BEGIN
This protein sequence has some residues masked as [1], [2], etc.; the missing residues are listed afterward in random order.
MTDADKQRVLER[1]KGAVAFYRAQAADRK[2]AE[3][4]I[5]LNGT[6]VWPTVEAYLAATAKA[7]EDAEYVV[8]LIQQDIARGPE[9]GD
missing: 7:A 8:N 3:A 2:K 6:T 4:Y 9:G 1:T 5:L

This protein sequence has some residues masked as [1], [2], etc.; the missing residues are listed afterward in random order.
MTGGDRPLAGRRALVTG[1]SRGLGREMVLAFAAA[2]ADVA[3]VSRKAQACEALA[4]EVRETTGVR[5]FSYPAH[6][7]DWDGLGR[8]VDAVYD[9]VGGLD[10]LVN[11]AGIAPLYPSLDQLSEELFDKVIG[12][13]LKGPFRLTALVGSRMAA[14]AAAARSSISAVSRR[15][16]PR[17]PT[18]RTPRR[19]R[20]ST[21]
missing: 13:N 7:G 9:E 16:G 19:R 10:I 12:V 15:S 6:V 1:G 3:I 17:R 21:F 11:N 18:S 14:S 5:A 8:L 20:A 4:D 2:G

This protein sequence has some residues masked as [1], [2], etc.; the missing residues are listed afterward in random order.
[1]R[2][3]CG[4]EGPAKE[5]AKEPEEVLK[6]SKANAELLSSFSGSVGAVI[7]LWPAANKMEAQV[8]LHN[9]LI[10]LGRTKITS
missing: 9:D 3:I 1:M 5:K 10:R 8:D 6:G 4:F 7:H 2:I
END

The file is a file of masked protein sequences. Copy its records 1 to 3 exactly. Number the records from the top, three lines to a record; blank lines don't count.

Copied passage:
This protein sequence has some residues masked as [1], [2], etc.; the missing residues are listed afterward in random order.
MTDADKQRVLER[1]KGAVAFYRAQAADRK[2]AE[3][4]I[5]LNGT[6]VWPTVEAYLAATAKA[7]EDAEYVV[8]LIQQDIARGPE[9]GD
missing: 7:A 8:N 3:A 2:K 6:T 4:Y 9:G 1:T 5:L

This protein sequence has some residues masked as [1], [2], etc.; the missing residues are listed afterward in random order.
MTGGDRPLAGRRALVTG[1]SRGLGREMVLAFAAA[2]ADVA[3]VSRKAQACEALA[4]EVRETTGVR[5]FSYPAH[6][7]DWDGLGR[8]VDAVYD[9]VGGLD[10]LVN[11]AGIAPLYPSLDQLSEELFDKVIG[12][13]LKGPFRLTALVGSRMAA[14]AAAARSSISAVSRR[15][16]PR[17]PT[18]RTPRR[19]R[20]ST[21]
missing: 13:N 7:G 9:E 16:G 19:R 10:I 12:V 15:S 6:V 1:G 3:I 17:R 21:F 11:N 18:S 14:S 5:A 8:L 20:A 4:D 2:G

This protein sequence has some residues masked as [1], [2], etc.; the missing residues are listed afterward in random order.
[1]R[2][3]CG[4]EGPAKE[5]AKEPEEVLK[6]SKANAELLSSFSGSVGAVI[7]LWPAANKMEAQV[8]LHN[9]LI[10]LGRTKITS
missing: 9:D 3:I 1:M 5:K 10:R 8:D 6:G 4:F 7:H 2:I